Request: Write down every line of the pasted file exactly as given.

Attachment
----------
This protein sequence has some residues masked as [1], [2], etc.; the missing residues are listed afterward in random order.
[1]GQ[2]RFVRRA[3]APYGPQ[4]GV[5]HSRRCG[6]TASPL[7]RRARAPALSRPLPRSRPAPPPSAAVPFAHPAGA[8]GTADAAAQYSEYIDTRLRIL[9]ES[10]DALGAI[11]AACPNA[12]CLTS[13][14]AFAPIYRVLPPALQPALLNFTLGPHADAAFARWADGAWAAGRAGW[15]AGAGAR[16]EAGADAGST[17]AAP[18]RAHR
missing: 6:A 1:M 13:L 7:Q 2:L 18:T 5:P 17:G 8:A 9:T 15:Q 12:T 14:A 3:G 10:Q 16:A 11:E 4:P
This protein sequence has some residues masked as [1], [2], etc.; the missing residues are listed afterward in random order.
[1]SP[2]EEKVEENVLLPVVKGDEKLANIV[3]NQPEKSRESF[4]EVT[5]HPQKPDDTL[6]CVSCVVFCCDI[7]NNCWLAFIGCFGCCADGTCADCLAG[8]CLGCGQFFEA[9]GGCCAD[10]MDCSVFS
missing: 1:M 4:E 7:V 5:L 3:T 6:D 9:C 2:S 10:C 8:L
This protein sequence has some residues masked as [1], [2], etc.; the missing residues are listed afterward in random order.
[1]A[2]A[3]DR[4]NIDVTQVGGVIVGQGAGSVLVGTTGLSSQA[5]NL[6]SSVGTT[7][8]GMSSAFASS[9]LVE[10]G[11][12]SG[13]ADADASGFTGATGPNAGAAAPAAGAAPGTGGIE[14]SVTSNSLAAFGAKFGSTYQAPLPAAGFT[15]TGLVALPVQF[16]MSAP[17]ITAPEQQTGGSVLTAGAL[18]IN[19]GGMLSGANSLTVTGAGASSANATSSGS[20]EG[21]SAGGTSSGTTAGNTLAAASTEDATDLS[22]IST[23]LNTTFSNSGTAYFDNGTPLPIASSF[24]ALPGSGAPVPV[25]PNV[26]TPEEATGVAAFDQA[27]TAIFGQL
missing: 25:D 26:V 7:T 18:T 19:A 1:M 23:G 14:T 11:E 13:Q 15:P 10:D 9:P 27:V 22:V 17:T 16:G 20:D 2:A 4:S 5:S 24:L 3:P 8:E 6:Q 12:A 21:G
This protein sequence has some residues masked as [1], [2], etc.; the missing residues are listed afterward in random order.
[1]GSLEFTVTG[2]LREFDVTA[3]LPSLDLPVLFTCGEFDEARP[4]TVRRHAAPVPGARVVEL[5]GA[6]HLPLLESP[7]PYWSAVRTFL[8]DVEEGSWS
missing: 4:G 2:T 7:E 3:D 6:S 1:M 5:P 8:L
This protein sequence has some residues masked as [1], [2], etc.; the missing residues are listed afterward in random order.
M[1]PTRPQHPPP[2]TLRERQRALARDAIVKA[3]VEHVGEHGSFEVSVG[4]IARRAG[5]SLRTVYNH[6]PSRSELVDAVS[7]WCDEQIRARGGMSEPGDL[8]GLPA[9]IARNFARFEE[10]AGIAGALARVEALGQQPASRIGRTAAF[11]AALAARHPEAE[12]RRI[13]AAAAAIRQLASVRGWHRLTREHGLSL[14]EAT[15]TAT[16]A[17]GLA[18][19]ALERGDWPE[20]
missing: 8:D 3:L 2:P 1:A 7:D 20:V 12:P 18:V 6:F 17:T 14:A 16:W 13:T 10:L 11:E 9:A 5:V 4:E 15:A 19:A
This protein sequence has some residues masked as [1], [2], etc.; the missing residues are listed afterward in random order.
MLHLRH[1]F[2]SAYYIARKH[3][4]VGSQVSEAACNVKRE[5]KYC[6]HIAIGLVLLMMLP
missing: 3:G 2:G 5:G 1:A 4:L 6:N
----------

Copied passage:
This protein sequence has some residues masked as [1], [2], etc.; the missing residues are listed afterward in random order.
[1]GQ[2]RFVRRA[3]APYGPQ[4]GV[5]HSRRCG[6]TASPL[7]RRARAPALSRPLPRSRPAPPPSAAVPFAHPAGA[8]GTADAAAQYSEYIDTRLRIL[9]ES[10]DALGAI[11]AACPNA[12]CLTS[13][14]AFAPIYRVLPPALQPALLNFTLGPHADAAFARWADGAWAAGRAGW[15]AGAGAR[16]EAGADAGST[17]AAP[18]RAHR
missing: 6:A 1:M 13:L 7:Q 2:L 18:T 5:P 17:G 8:A 9:T 15:Q 12:T 14:A 3:G 10:Q 16:A 11:E 4:P
This protein sequence has some residues masked as [1], [2], etc.; the missing residues are listed afterward in random order.
[1]SP[2]EEKVEENVLLPVVKGDEKLANIV[3]NQPEKSRESF[4]EVT[5]HPQKPDDTL[6]CVSCVVFCCDI[7]NNCWLAFIGCFGCCADGTCADCLAG[8]CLGCGQFFEA[9]GGCCAD[10]MDCSVFS
missing: 1:M 4:E 7:V 5:L 3:T 6:D 9:C 2:S 10:C 8:L
This protein sequence has some residues masked as [1], [2], etc.; the missing residues are listed afterward in random order.
[1]A[2]A[3]DR[4]NIDVTQVGGVIVGQGAGSVLVGTTGLSSQA[5]NL[6]SSVGTT[7][8]GMSSAFASS[9]LVE[10]G[11][12]SG[13]ADADASGFTGATGPNAGAAAPAAGAAPGTGGIE[14]SVTSNSLAAFGAKFGSTYQAPLPAAGFT[15]TGLVALPVQF[16]MSAP[17]ITAPEQQTGGSVLTAGAL[18]IN[19]GGMLSGANSLTVTGAGASSANATSSGS[20]EG[21]SAGGTSSGTTAGNTLAAASTEDATDLS[22]IST[23]LNTTFSNSGTAYFDNGTPLPIASSF[24]ALPGSGAPVPV[25]PNV[26]TPEEATGVAAFDQA[27]TAIFGQL
missing: 25:D 26:V 7:T 18:T 19:A 1:M 23:G 14:T 11:E 13:Q 15:P 10:D 9:P 27:V 22:V 17:T 16:G 20:D 2:A 4:S 5:S 24:L 3:P 8:E 6:Q 12:A 21:G
This protein sequence has some residues masked as [1], [2], etc.; the missing residues are listed afterward in random order.
[1]GSLEFTVTG[2]LREFDVTA[3]LPSLDLPVLFTCGEFDEARP[4]TVRRHAAPVPGARVVEL[5]GA[6]HLPLLESP[7]PYWSAVRTFL[8]DVEEGSWS
missing: 4:G 2:T 7:E 3:D 6:S 1:M 5:P 8:L
This protein sequence has some residues masked as [1], [2], etc.; the missing residues are listed afterward in random order.
M[1]PTRPQHPPP[2]TLRERQRALARDAIVKA[3]VEHVGEHGSFEVSVG[4]IARRAG[5]SLRTVYNH[6]PSRSELVDAVS[7]WCDEQIRARGGMSEPGDL[8]GLPA[9]IARNFARFEE[10]AGIAGALARVEALGQQPASRIGRTAAF[11]AALAARHPEAE[12]RRI[13]AAAAAIRQLASVRGWHRLTREHGLSL[14]EAT[15]TAT[16]A[17]GLA[18][19]ALERGDWPE[20]
missing: 8:D 3:L 2:P 1:A 7:D 20:V 12:P 18:V 6:F 17:T 14:A 16:W 13:T 10:L 11:E 9:A 5:V 4:E 15:A 19:A
This protein sequence has some residues masked as [1], [2], etc.; the missing residues are listed afterward in random order.
MLHLRH[1]F[2]SAYYIARKH[3][4]VGSQVSEAACNVKRE[5]KYC[6]HIAIGLVLLMMLP
missing: 3:G 2:G 5:G 1:A 4:L 6:N